Recently, ServerPress released a huge update to their DesktopServer local development environment software: Native support for SSL and PHP7. Next week, look for an interview with ServerPress partner Marc Benzakein on these features and the journey of building this highly anticipated release.
Now, let’s take a closer look at SSL and HTTPS to understand why this was such an important feature to support, and why you should have HTTPS enabled on your website no matter your CMS or business case.
It’s actually pretty simple: the “S” in HTTPS simply stands for “Secure”! If you take a look at website URL’s, they usually start with either http:// or https:// (some browsers hide this part of the URL but you can find it by copying or changing your browser display settings). HTTP was the default for many years, but online data security is becoming a bigger concern every day, there is now a need for a more secure solution.
When users submit a form on your website, the browser sends their information to your server for processing. Normal http:// websites pass that information in an insecure way that could potentially allow a malicious third party to intercept and read it. HTTPS simply ensures the communication path between the two are secure by encrypting it so nobody else can read it. And in order for HTTPS to work, you need an SSL (also known as TLS) certificate installed on your server. This certificate provides encryption keys for the secure information exchange, and acts as an authentication for your business — proving you are who you say you are. These secure protocols are also used in email, SFTP (used for uploading files to your server) and various other digital technologies.
SSL was once only for ecommerce sites, with many sites only using it during the checkout process to ensure a secure encryption and transfer of payment information. However, as far back as 2014, Google has been calling for “HTTPS Everywhere” — stating, reasonably, that all communications across the internet should be secure, not only the checkout process. This makes a whole lot of sense, as nowadays sites are processing far more than just payment information – and any site with a form has the potential to be intercepted and exploited.
As a company who has always had a strong stance on web security, Google has taken that priority one step further: in 2014 they started using HTTPS as a signal in their search ranking algorithms. Having an HTTPS site actually helps your SEO score on Google! And if search priority doesn’t convince you, consider this: Modern browsers like Chrome and Firefox now alert visitors whenever they enter a site that is not HTTPS secure. As a user, how do you feel knowing you are on a site that is found to have potential security vulnerabilities? Not great, right? Giving your users the extra assurance about your identity and commitment to security builds trust and sets you apart from your competitors.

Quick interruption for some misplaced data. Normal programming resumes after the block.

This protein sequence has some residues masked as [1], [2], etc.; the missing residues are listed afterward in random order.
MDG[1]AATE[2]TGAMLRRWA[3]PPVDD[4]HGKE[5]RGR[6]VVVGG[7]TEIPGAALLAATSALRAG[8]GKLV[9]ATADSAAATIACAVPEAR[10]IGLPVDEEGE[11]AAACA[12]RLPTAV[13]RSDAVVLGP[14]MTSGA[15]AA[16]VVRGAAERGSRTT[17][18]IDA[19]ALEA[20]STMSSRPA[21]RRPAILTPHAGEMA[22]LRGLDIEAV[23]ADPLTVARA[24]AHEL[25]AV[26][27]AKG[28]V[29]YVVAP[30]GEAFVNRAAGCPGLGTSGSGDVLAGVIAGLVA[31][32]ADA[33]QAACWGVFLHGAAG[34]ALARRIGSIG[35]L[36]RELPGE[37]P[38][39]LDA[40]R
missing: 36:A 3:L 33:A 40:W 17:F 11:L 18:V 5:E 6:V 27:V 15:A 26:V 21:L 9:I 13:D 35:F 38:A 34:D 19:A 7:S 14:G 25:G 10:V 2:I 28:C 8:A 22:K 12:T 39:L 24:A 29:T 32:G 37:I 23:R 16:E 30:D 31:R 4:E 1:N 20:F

An SSL certificate also provides a sort of “insurance” for your website. When you are issued an SSL certificate, that issuer is guaranteeing you that their HTTPS encryption provides a secure data transmission across your site. If that secure connection somehow fails — the encryption is broken, user data is stolen through some type of middleman attack — the SSL issuer will pay out to the victim of the fraud. These amounts and specifics vary by issuer, so do your research to find out what their warranty promises. But this also means that the SSL issuer does their due diligence to check that your site is in fact secure and you are who you say you are, before issuing the certificate.
Additionally, if you have an ecommerce site, a properly configured SSL certificate and HTTPS is required to pass PCI compliance screening. PCI compliance is a very thorough process that you must go through if you are processing credit cards directly on your website, and SSL/HTTPS configuration is one of the requirements you must meet.
Browsers have long been showing SSL status in the address bar. The green “lock” symbol shows for websites that have an EV certificate. This quickly and easily identifies to the visitor that this site is securely encrypted. Take a look in the upper left of the SiteLock URL in your address bar and click on the green lock symbol. The dropdown displays all of the SSL Certificate information that applies to this site.
Non-HTTPS sites CURRENTLY show just an “i” icon in place of the green lock symbol, but all this is going to change soon. Google has been pushing for all sites to use SSL for a few years now and soon browsers will take that urgency one step further: Chrome, Firefox and Internet Explorer will mark all HTTP websites with a “not secure” tag in the address bar starting in July.
To sum it all up: you need SSL on your site! Did you think I was going to suggest otherwise? 😉 So if you don’t have HTTPS enabled on your site already: go, shoo! Secure your site with some valuable encryption insurance and earn that trust with your customers (and Google!).